Founding Editor Rob Barnett Editor in Chief
John Quinn Contributing Editor Ralph Moore Webmaster
David Barker Postmaster
Jonathan Woolf MusicWeb Founder Len Mullenger
through MusicWeb for £10
DEBUSSY (1862 – 1918) Jeux – poème dansé [19:22] Préludes – arranged for orchestra by Colin
MATTHEWS(b. 1946): Danseuses de Delphes (book 1, No.1) [2:58] La Sérénade interrompue (1,9) [2:43] Des pas sur la neige (1,6) [4:22] Les Fées sont d'exquises danseuses (2,4) [3:45] Voiles (1,2) [4:18] Hommage à S Pickwick Esq, PPMPC (2,9) [2:41] Le terrasse des audiences du clair de la lune (2,7) [4:28]
Bruyères (2,5) [3:20] Ondine (2,8) [3,8] Les collines d’Anacapri (1,5) [3:40] Feux d'artifice (2,12) [5:00] La cathédrale engloutie (1,10) [8:28]
Colin MATTHEWS Postlude: Monsieur Croche [3:46]
rec. 4 May 2008 (Des pas sur la neige); 20-21 June 2007,
The Bridgewater Hall, Manchester. DDD HALLE CD HLL 7518
I have known Jeux for more years than
I care to remember but I am still not really sure if I like
the piece that much. I couldn't care less about the rather silly
scenario for the ballet. What will always matter, in the long
run, is the music and, fantastic and phantasmagorical as it
is, I am not sure that this is the towering masterpiece some,
such as Boulez, would like us to believe it to be. Certainly
a performance as committed, and well thought out, as this one
could do a lot to change my mind. Sir Mark has seen how the
structure of the piece works and he holds together all the various
strands with seeming ease. This is a fine performance and one
to which I shall return in my quest for a full understanding
of this elusive music.
Despite being a master orchestrator, Debussy
too often left the orchestrations of his works either entirely
or in part, to others, André Caplet and Charles Koechlin being
the two best known of his collaborators. I am not complaining,
for Debussy's is the finest of music. Over the years many people
have orchestrated and/or arranged for other media, pieces by
Debussy. Heifetz's superb arrangement of Prélude à
l'après midi d'un faune for violin and piano springs
to mind, as does Stokowski's magnificent orchestral transcription
of La cathédrale engloutie, from the first book
of Préludes pour piano. The list goes on and on,
with entries from too many composers to mention here and now.
However, no-one has set about turning the complete Préludes
into orchestral pieces, until Colin Matthews, the Hallé Orchestra's
associate composer, at the behest of Mark Elder, over a period
of five years arranged and orchestrated the 24 piano Préludes.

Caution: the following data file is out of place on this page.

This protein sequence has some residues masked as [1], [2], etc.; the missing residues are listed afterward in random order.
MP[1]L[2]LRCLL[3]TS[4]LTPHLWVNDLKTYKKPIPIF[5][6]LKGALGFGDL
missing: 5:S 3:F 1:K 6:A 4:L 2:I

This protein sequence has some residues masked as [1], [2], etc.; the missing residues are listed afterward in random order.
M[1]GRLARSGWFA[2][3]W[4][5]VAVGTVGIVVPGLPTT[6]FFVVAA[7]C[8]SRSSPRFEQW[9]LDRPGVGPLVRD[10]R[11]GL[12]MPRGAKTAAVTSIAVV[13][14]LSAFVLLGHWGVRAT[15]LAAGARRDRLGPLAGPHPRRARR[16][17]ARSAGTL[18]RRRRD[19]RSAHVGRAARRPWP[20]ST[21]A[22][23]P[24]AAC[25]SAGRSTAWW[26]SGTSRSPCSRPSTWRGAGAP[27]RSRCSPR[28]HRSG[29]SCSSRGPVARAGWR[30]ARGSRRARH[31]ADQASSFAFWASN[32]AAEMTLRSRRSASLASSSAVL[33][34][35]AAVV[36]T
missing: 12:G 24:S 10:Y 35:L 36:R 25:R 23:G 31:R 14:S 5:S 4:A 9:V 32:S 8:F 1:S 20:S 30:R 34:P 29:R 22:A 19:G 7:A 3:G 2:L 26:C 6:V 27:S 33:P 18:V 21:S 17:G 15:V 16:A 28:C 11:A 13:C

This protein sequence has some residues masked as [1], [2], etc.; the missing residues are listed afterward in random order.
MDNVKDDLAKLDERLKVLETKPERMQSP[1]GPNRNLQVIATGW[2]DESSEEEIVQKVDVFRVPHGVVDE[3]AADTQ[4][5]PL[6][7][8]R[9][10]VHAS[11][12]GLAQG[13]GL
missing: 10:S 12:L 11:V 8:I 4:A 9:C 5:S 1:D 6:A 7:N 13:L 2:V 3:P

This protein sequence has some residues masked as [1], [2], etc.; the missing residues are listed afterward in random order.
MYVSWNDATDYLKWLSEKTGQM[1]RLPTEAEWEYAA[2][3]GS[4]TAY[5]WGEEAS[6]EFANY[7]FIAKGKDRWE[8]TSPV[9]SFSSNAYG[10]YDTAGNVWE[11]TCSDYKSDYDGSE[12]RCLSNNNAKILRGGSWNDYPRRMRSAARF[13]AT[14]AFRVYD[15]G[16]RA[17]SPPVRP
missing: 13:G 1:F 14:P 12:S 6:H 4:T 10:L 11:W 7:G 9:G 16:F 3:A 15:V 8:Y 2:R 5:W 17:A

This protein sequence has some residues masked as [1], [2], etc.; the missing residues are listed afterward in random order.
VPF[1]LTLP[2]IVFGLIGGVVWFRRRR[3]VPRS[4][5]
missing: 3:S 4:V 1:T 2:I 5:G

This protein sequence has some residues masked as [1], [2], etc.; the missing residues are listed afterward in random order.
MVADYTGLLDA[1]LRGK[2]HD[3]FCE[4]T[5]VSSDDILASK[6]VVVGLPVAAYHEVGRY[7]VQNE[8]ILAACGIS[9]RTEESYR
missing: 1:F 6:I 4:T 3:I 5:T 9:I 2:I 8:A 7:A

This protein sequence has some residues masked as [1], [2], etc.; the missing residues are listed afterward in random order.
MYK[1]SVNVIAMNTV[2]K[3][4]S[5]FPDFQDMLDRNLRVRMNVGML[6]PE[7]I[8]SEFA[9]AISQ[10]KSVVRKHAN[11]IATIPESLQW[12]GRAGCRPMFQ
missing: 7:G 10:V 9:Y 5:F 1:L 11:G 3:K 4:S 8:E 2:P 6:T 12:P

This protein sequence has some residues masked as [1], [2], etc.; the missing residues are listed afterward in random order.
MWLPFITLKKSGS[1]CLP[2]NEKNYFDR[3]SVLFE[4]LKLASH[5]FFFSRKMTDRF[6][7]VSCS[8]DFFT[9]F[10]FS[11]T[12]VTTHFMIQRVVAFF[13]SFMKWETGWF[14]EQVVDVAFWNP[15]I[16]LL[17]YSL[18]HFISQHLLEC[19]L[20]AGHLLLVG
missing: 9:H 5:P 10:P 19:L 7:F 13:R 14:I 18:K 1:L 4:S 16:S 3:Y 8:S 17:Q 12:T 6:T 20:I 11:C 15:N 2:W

He has received great critical acclaim for his achievement.
This disk presents half of his versions - the other 12 can be
found on Hallé
CDHLL7513 - together with a special postlude he has created
for the set.
The question must be – has Matthews been successful
in his endeavours? The answer is that, to some extent, he has
been. These are not mere direct transcriptions, sometimes Matthews
has composed extra bars to turn the Prélude into
his own vision, and when he has hit exactly the right stance
– with or without his extras – he is seen to his best advantage.
For instance, La Sérénade interrompue employs
very comical bassoons in a perfect realisation of the original.
At the other extreme, Des pas sur la neige – which, in
my opinion, is possibly the most perfect musical composition
ever written – seems to show us the entire human condition in
music. It is of the utmost simplicity and composed for the humble
keyboard yet speaks a thousand different voices. Matthews's
version seems overwrought, too precious, the desolate landscape
is missing. Indeed, when it started I didn't even recognise
the piece! After this, I decided that the best way to listen
to these pieces is to try and forget that they are actually
Debussy's Préludes and think of them as original
orchestral pieces. Then they become fascinating and beautiful.
Matthews' own postlude is a racy little thing, full of fun things,
and in a kind of Debussyian style. It makes a suitable conclusion
to a very interesting disk, for, although I am not entirely
won over by Matthews' work on the Debussy Préludes
they certainly should be heard for he has much to show us. The
recorded sound is excellent, Gerald Larner's notes, in the booklet,
are very good and the Hallé is on top form.
from previous months Join the mailing list and receive a hyperlinked weekly update on the
discs reviewed. details We welcome feedback on our reviews. Please use the Bulletin
Please paste in the first line of your comments the URL of the review to
which you refer.